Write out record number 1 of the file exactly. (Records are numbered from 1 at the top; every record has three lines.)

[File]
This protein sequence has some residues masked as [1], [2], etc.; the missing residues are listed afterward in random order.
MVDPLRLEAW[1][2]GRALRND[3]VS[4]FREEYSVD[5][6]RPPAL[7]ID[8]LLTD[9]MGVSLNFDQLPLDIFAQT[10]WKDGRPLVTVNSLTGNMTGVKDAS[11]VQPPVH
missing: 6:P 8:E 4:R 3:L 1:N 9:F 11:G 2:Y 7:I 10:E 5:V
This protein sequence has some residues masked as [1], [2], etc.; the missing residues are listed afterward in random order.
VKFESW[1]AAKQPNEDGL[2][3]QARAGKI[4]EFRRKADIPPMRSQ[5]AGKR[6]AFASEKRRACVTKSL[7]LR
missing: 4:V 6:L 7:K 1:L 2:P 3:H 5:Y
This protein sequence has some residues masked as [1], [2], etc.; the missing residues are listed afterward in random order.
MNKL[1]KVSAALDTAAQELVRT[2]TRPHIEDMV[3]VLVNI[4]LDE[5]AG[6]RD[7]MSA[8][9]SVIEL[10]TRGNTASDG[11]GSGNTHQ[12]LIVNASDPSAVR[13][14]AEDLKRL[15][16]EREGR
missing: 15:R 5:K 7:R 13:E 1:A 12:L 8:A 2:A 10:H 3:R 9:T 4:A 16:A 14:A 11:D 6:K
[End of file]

This protein sequence has some residues masked as [1], [2], etc.; the missing residues are listed afterward in random order.
MVDPLRLEAW[1][2]GRALRND[3]VS[4]FREEYSVD[5][6]RPPAL[7]ID[8]LLTD[9]MGVSLNFDQLPLDIFAQT[10]WKDGRPLVTVNSLTGNMTGVKDAS[11]VQPPVH
missing: 6:P 8:E 4:R 3:L 1:N 9:F 11:G 2:Y 7:I 10:E 5:V